The United States Civil War — sometimes called the War Between the States — began in 1861 and lasted until 1865. While the American Revolution gave birth to the US, the Civil War helped define the identity of this country. That is, the US Civil War was fought in order to answer such questions as would we merely be a loose confederation (group) of states, or would we be a united nation of states? Would rights be only for a select few, or would they be for all?
Throughout the country, the lessons of the US Civil War are still being taught in reenactments. These are events where living historians recreate the battles fought during the War Between the States. As the above photo shows, reenactors pay attention to detail.
Besides what takes place at the battlefield, there are also living historians who reenact what the homefront looked like. The ladies pictured above, for instance, were on hand to answer questions about the feelings of relatives left behind, as depicted in archived letters of correspondence.
Also at the reenactment site were tents that simulate how accommodations were like at the battlefront. This tent pictured above was one of the more fancy ones. This tent was meant to reenact an officer’s quarters, a medical tent, or even a military spouse’s tent. In previous wars, military spouses and even children comprised the camp followers who would accompany soldiers.
Meanwhile, here we are visiting the encampment where the troops spent most of their rest time. The living historians there answered our questions about what life for the soldier was like and about the many artifacts that were displayed there.
Battlefield reenactments are highly coordinated. In the photo above, the historical actors were preparing for showtime. The reenactors take classes to keep themselves apprised of the history they portray. Some of their courses cover how to dress and how to fight. They even learn battle tactics and strategies, since the reenactment has to be choreographed with historical accuracy.
During the US Civil War, soldiers were identified by the colors of their uniforms. Union soldiers, or those who represented the Northern states, wore blue. Confederate soldiers, or the Southern troops, wore gray.
While the battlefield reenactment was highly choreographed, it nonetheless also demonstrated that battle is chaotic. Reenactments are performed to serve as reminders of the sacrifices made by those who fought during the US Civil War.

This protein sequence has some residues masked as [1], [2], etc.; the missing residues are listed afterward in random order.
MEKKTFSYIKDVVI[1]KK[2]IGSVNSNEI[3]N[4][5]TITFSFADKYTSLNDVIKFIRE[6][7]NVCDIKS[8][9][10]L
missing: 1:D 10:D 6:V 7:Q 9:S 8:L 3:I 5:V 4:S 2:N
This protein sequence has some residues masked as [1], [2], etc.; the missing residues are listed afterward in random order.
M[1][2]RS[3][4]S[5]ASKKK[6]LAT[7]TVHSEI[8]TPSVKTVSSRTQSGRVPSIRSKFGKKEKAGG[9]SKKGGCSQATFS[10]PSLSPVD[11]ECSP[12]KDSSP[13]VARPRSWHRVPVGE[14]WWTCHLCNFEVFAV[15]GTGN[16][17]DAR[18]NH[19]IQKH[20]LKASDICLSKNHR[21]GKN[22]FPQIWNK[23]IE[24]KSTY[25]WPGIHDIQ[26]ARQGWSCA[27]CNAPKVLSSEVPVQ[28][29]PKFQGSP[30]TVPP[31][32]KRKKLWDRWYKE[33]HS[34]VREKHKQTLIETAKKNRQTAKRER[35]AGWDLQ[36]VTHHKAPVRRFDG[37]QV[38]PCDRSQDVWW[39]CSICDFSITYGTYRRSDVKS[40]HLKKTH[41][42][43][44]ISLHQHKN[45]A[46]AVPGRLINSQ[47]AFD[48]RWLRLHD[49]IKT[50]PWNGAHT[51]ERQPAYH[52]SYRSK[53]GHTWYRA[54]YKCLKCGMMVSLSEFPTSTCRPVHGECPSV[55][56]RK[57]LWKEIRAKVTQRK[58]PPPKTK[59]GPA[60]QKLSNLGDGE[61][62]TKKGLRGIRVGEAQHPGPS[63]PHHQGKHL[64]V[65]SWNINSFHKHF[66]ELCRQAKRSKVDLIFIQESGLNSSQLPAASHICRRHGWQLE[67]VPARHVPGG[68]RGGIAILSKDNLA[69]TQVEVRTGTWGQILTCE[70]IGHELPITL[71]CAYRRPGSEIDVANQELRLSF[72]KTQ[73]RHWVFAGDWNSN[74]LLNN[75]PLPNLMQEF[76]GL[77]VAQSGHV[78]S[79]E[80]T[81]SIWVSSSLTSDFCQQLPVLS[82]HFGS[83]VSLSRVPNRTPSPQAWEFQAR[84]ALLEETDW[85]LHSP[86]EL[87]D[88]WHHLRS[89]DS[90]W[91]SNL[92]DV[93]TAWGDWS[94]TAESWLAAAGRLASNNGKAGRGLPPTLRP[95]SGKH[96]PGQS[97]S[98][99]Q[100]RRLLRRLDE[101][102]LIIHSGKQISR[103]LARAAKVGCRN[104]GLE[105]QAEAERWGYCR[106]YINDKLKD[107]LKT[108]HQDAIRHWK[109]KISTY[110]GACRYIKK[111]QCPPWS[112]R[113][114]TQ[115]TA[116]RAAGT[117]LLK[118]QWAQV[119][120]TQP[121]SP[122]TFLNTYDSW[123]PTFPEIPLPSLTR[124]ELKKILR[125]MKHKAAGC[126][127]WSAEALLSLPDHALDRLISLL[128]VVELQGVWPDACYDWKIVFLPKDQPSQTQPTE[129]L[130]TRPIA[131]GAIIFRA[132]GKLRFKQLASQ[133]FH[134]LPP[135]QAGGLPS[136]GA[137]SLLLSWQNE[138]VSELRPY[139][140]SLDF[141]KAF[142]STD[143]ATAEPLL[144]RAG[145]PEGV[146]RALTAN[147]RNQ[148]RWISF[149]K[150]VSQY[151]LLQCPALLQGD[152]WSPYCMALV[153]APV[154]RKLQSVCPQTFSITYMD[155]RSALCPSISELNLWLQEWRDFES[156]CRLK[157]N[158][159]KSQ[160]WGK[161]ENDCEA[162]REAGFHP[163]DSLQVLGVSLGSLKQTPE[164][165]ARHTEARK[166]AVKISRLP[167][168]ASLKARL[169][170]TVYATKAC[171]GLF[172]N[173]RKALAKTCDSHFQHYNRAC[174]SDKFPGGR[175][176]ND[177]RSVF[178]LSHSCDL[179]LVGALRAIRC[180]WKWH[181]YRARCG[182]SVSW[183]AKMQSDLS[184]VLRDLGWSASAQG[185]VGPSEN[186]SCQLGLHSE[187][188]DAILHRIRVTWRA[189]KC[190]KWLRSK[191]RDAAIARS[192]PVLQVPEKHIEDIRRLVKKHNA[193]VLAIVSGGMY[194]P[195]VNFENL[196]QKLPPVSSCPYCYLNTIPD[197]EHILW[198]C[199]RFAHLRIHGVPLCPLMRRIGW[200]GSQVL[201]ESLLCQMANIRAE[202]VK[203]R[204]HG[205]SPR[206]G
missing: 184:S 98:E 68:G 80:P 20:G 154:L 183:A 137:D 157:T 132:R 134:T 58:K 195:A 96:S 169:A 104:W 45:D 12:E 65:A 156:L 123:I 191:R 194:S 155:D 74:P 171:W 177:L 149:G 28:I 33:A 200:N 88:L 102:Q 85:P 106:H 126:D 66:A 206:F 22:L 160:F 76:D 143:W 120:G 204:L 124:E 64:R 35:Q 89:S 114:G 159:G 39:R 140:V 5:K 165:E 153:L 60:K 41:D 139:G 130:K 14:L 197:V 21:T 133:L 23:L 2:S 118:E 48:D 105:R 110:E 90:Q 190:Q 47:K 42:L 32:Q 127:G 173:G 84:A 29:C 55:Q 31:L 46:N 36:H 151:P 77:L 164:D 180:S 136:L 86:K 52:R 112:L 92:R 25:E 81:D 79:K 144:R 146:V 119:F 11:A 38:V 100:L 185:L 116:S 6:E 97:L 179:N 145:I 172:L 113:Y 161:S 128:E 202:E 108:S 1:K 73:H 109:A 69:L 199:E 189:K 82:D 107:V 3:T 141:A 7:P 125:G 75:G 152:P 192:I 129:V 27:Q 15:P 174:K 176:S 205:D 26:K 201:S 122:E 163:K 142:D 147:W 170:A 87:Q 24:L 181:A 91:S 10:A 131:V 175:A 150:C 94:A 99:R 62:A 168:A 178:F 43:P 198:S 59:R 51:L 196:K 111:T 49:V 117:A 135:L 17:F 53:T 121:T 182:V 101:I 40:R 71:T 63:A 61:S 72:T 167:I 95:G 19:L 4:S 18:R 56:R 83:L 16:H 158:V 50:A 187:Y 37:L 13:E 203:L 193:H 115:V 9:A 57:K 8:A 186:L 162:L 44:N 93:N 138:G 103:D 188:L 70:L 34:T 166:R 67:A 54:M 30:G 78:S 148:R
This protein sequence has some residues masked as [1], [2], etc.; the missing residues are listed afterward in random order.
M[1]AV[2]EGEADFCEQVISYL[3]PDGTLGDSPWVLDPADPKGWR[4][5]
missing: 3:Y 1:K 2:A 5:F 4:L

Battlefield medicine changed during the US Civil War. Poor sanitation, bad hygiene, and haphazard hospitalization systems were widespread at the beginning of the US Civil War. But thanks to such Civil War historical figures as Jonathan Letterman, William A. Hammond, and Clara Barton, much-needed improvements were made that, in turn, helped advance medical practices.
Abraham Lincoln was US President for much of the Civil War. This living historian, pictured above, delivered the Emancipation Proclamation to remind us that the war was fought not just to preserve the nation but also to strive for the ideal of freedom for all.
The US Civil War was fought not just by foot soldiers but by mounted cavalry as well. The role of these horsemen was to serve as shock troops to help turn the tide of the battle.
Between battle reenactments we visited the troops to ask more questions and learn about the roles they played. One anecdote shared was on Confederate President Jefferson Davis having a Union counterpart, General Jefferson Davis. During the Battle of Chickamauga in 1863 a group of 21st Ohio soldiers were expecting Union reinforcements. When a swarm of men approached at night, the Ohio soldiers called out, “What troops are you?” The strangers answered, “Jeff Davis’ troops.” The Ohio soldiers let their guard down, thinking the strangers were Union allies. Instead, the strangers were Confederate soldiers from 7th Florida. The Ohio soldiers surrendered, and the South won the battle.
Interestingly enough, many Civil War battlefields are being lost to development and urban sprawl. The Civil War Trust is a nonprofit organization that seeks to preserve these battlefields while simultaneously educating the public about the legacies of the US Civil War.
In the photo above, the living historian playing President Abraham Lincoln watches the Confederate soldiers depart the battlefield. Battlefield reenactments teach audience members certain lessons about the wars they recreate.
While the battle reenactors can be professional living historians or even hobbyists, the photo above (pun-nily enough) indicates that they leave their soles in the battlefield. In any case, we highly recommend that you experience a battlefield reenactment. Some resources to help you with your itinerary include the Civil War Traveler and the Civil War News.